（Forwarded）Forgotten side of strategic planning
Looking ahead to a new year is a time when many organisations start thinking about strategic planning (though of course strategic planning can be instigated at any time really). A strategic planning process normally involves revisiting the vision and mission, and asking those tried but true questions: Where are we now? Where do we want to be? How will we get there?
This is all critical to successfully navigating a way ahead, particularly if that future may be somewhat different from the present and therefore is going to involve change.
Unfortunately, strategic planning associated with change doesn’t have a good reputation in many organisations, particularly amongst those people who are generally not involved in the planning process but who experience the outcomes. Too often, a significant change of direction resulting from a strategic plan can cause uncertainty, upheaval, the loss of important people, and a downturn in morale.
Our experience suggests that often the reason for this is a failure to balance the mechanistic aspects of the plan with its cultural implications.
Generally, the board and senior management of an organisation are responsible for developing the plan with the implementation being handled by the organization. In too many cases, the plan becomes a list of initiatives and activities, the achievement of which becomes management’s focus. That’s the mechanistic part.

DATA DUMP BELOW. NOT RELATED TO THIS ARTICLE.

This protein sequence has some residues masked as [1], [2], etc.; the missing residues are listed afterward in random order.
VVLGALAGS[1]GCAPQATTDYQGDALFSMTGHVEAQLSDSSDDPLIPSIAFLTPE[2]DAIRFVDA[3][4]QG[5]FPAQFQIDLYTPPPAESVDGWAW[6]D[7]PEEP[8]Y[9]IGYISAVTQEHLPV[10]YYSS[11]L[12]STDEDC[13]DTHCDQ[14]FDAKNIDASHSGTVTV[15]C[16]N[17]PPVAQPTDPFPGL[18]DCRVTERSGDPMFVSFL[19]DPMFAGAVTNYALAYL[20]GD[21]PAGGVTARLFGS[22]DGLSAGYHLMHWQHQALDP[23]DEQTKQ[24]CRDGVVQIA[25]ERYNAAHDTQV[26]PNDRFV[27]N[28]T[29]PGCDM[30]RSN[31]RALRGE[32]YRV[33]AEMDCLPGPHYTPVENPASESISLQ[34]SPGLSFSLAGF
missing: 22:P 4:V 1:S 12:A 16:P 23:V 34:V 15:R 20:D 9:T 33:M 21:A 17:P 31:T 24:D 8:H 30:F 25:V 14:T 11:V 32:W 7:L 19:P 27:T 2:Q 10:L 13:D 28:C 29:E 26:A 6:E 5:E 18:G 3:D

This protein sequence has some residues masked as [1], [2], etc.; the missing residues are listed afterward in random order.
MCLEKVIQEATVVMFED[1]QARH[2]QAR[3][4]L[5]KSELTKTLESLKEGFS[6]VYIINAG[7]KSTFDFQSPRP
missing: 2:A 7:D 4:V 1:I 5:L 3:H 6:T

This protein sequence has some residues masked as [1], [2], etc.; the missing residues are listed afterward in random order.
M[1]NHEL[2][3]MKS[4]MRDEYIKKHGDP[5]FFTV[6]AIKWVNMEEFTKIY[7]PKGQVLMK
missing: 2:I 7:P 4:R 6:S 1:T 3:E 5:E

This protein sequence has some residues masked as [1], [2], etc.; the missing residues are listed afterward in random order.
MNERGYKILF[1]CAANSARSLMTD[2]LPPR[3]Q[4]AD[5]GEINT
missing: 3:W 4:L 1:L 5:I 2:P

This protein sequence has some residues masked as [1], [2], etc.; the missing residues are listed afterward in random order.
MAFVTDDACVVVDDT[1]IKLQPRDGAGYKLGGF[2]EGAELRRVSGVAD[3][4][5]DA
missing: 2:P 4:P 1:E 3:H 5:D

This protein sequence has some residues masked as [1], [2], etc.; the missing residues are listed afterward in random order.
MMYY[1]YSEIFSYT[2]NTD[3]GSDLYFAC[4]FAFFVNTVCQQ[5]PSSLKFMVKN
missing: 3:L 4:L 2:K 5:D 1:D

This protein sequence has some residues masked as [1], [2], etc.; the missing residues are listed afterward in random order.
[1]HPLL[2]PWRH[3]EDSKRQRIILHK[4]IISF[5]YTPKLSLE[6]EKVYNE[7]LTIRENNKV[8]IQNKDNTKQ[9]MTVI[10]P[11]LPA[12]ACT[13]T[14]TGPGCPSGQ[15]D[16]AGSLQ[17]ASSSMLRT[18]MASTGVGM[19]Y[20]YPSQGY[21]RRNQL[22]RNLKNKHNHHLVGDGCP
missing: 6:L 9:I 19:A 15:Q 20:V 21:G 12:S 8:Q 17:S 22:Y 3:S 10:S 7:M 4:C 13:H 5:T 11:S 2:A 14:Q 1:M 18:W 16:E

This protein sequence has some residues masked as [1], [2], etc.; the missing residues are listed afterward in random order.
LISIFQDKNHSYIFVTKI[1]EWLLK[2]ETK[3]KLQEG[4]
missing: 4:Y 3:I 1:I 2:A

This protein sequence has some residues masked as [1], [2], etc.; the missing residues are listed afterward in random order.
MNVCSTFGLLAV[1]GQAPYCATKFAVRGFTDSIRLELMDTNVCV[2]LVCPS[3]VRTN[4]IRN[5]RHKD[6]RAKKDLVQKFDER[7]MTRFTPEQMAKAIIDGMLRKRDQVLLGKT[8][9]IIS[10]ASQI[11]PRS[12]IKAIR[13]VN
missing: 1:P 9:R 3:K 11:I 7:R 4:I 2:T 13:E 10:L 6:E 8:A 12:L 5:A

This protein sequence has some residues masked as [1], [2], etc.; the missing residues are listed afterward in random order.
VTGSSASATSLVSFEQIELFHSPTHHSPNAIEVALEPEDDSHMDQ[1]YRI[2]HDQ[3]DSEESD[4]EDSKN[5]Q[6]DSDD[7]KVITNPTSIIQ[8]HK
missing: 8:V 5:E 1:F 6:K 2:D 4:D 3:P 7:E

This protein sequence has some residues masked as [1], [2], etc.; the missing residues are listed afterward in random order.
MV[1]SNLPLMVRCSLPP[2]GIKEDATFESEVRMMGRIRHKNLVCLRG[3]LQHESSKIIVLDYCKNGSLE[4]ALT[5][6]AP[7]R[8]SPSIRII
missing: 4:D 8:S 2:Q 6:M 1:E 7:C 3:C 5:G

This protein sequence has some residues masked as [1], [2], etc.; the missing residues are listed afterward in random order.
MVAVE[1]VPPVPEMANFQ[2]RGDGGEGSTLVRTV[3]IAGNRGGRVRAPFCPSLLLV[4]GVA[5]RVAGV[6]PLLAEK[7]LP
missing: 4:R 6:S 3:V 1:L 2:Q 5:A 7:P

In order for those actions, and the results of them, to fall smoothly into place and be broadly accepted, they need either to sit well with the organisation’s existing culture, or the culture needs to be aligned to fit the changes the organization wants to achieve.
One of the reasons culture is often overlooked when plans are being implemented is a perception that it is complicated to define and measure and often difficult to change. Certainly, being all about people, it is not as black-and-white as, say, production output. But that doesn’t rule out measurement, and it doesn’t rule out planned culture change.
Put simply, the culture of a workplace is reflected in its behavioural norms – that is, “the way we do things around here” – which are the product of the ‘messages’ consistently sent within the organisation. These messages are generally sent through three channels: behaviour, symbols and systems.
So, for instance, behaviour in terms of what is done and said, especially by key influencers, forms part of culture. A simple example: whether people consistently turn up to meetings on time, or drift in five minutes late.
Symbols are very powerful components of culture. They include things like instant coffee in the communal kitchen but an the espresso machine in the boardroom, or management wanting dedicated car parking spots. Symbols generally have more impact than statements of intent: a senior leadership team seated in separate offices in an otherwise open plan environment is a stronger symbol than statements espousing a ‘one team’ culture.
The systems that contribute to culture include where resources are invested, the way in which information is communicated, how goals are set and how people are developed.
All of these cultural aspects form the ‘beating heart’ of an organisation. For a vision to be successfully implemented, for a strategic plan to succeed and change to be adopted, it is critical to align the culture at the same time.
It’s not always easy, and it does take time, but there will be no lasting success without it.